A year ago at Milan's Teatro alla Scala the ballet company scored a hit with its restaging of that difficult piece Raymonda. The ballet's improbable story, with a lack of obvious dramatic push, can make it seem lacklustre. Therefore when Rudolf Nureyev's version for Paris hit the stage in 1983, with Jean Guizerix's brilliantly macho Abderam making poor Yvette Chauviré quake with fear, the ballet really came alive, and the company danced till they dropped.
La Scala's ballet director Makhar Vaziev (and ex-director of the Mariinsky) took a different approach and asked fellow Russian Sergej Vikharev to try and recreate the spirit of Marius Petipa's original 1898 production. Vikharev, who has become a specialist in such recreations, wanted to go back to the original set and costume designs too, and the result was magnificent. Like seeing an old ballet print come alive, the vivid colours of the costumes stood out against the duller beige of the painted drops: necessary under the low lighting conditions of a century ago, but dazzling with today's banks of spotlights. The stage was awash with trumpeters, cherubs, knights, and Saracens. Very satisfying.
So a year later, the production is back with Olesya Novikova and Friedemann Vogel reprising their roles. How exciting, I thought, to see how it's all come together after some of the shakiness of the première something easily forgiven seeing that the ballet comes in at over three hours. Well this time it wasn't all that exciting. Expecting to appreciate it more after having also seen the filmed version, I was surprised to find myself distracted during the first act. It is long at over an hour, and, frankly, there isn't all that much dancing. There are lots of gestures, walking up and down, and restrained courtly dances, but nothing to grab the attention. Novikova lights up the stage during her numerous solos, but it isn't quite enough.
Also I was loving a little less some of the bizarre headgear and strange colour combinations, as though an evil dresser had mixed up all the costumes at the last minute. Some of the various pages and chamberlains looked just plain silly with their unflattering tights and tunics. The costumes for the corps however, especially in the last act, are sumptuous. Acts 2 and 3 come to the rescue with much more dancing, and finally in the last act – the famous Raymonda's Wedding – poor Vogel gets a chance to show what he can do.
Maybe the enthusiasm of a year ago was the novelty. Unwrapping a new toy. Well it seems that its initial appeal has worn off somewhat, and I'm already a little bored with this plaything: I want it to do more. This recreation is an interesting exercise, but I doubt many would return to see it season after season like other narrative ballets, yet it must have cost a fortune in cloth alone and with all those extras on stage the wage bill will be astronomical. La Scala didn't used to worry about that sort of thing, famously putting on opulent new productions which, after six or so performances, were never seen again. Well the times they are a-changin'.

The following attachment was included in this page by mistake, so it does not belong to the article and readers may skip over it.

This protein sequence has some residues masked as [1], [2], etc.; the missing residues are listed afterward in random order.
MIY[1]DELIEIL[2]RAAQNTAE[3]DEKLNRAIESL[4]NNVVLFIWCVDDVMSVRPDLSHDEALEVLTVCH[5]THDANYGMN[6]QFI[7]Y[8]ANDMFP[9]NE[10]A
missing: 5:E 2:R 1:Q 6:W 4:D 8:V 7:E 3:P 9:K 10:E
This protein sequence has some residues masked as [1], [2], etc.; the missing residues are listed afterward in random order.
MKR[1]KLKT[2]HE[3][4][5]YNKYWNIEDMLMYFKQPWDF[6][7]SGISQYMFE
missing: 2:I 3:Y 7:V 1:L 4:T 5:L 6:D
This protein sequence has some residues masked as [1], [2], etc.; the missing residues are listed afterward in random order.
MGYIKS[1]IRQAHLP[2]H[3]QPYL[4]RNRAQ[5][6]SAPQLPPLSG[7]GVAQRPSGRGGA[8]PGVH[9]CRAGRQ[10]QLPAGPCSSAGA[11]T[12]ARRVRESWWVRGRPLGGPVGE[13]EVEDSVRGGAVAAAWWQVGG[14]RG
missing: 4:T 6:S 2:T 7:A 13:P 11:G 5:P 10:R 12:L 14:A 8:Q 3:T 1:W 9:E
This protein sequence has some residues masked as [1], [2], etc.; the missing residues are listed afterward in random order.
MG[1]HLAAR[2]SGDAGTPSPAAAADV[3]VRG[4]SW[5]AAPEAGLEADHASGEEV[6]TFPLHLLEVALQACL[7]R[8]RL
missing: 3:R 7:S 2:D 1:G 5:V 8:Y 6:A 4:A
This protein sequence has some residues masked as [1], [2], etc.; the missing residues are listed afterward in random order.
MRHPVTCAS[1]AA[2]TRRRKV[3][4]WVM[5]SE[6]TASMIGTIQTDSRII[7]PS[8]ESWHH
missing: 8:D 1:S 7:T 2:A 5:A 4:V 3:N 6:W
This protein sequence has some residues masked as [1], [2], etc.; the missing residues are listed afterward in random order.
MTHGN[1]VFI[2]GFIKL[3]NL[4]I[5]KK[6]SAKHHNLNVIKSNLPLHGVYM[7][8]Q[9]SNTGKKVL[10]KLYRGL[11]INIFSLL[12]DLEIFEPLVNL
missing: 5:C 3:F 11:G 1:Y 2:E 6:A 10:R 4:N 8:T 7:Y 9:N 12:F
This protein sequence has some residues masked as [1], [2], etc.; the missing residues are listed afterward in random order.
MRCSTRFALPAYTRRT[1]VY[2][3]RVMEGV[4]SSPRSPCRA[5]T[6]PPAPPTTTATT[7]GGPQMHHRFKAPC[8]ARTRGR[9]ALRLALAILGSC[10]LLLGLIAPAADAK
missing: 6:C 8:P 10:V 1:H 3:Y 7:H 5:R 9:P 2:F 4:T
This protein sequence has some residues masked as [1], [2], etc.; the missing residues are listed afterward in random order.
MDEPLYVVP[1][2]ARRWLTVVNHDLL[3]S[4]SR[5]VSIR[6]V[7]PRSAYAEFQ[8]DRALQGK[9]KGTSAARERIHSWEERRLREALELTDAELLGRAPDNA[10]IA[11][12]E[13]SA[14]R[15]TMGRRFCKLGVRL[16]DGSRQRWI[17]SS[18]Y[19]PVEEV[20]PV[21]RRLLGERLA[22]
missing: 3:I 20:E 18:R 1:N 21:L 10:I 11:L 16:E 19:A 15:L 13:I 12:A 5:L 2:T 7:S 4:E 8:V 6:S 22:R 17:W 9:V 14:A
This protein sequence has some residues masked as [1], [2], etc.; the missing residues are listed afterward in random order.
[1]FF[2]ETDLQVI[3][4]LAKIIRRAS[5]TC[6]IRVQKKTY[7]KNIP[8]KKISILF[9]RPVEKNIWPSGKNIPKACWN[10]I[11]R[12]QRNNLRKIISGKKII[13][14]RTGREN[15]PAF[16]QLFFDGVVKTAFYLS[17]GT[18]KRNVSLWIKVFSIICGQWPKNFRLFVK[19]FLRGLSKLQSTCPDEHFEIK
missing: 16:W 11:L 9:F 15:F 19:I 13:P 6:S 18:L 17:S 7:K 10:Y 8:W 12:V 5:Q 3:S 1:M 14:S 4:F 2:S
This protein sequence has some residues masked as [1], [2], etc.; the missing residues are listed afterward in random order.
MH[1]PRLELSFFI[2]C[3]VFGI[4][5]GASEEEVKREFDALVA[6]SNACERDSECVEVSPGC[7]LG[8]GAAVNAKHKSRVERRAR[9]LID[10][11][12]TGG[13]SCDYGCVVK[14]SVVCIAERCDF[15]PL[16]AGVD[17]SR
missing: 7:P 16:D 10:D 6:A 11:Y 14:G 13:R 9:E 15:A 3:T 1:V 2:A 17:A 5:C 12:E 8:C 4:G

Though ultimately glad that La Scala succeeded in mounting this production, maybe it's now time to get the scissors out and trim it a little. Including some of those costumes!
Graham Spicer is a writer, director and photographer in Milan, blogging (under the name ‘Gramilano') about dance, opera, music and photography for people “who are a bit like me and like some of the things I like”. He was a regular columnist for Opera Now magazine and wrote for the BBC until transferring to Italy.
His scribblings have appeared in various publications from Woman's Weekly to Gay Times, and he wrote the ‘Danza in Italia' column for Dancing Times magazine.
This is exactly my impression when I saw the production last Tuesday. I was so much disappointed, only Olesya Novikova filled the scene ( and my heart) with her excellent technique and interpretation-
Ah, are we back at recycling 20th century ballet cliches again? Rather than perceiving Petipa’s Raymonda, a genuine piece of art, as a new toy, it would have been wise to study the filmed version better and marvel at Petipa’s steps and theatrical ideas, which makes you richer with each viewing. Gramilano seems unable to shed his 20th century views, views which continue to block a full appreciation and understanding of Petipa and his work(s). His ballets were meant to keep one as long as possible entertained, for there was neither radio nor television at home and the movie theatre was still some years away from existence in 1898 (the year of Raymonda’s creation). So the acts were long. The act-wise build-up in dancing was no accident, as is suggested here, but a skillful device of Petipa’s that he used in a fair amount of ballets. As to male virtuoso dancing, it is a given fact the surviving Petipa ballets provide less of that than we have grown accustomed too, so there’s no need to blame that on this production. I too have nothing but praise about Friedemann ‘Jean de Brienne’ Vogel’s talent, but this is what Raymonda has to offer him. Period. If the amount of male dancing here doesn’t suit you perhaps Nureyev’s is your hustle, but in this humble opinion the less said about his muddy, downright unmusical and childish treatment of Raymonda the better. Also, the Scala administration deserves ungoing credit for going all the way with this reconstruction, and that doesn’t include taking scissors and cut from the costumes whatever doesn’t suit a present-day taste. So let’s be mature about this and stop pressing a 20th century mold against 19th century works: If you don’t like a Rembrandt, go see a Picasso or a Jeff Koons.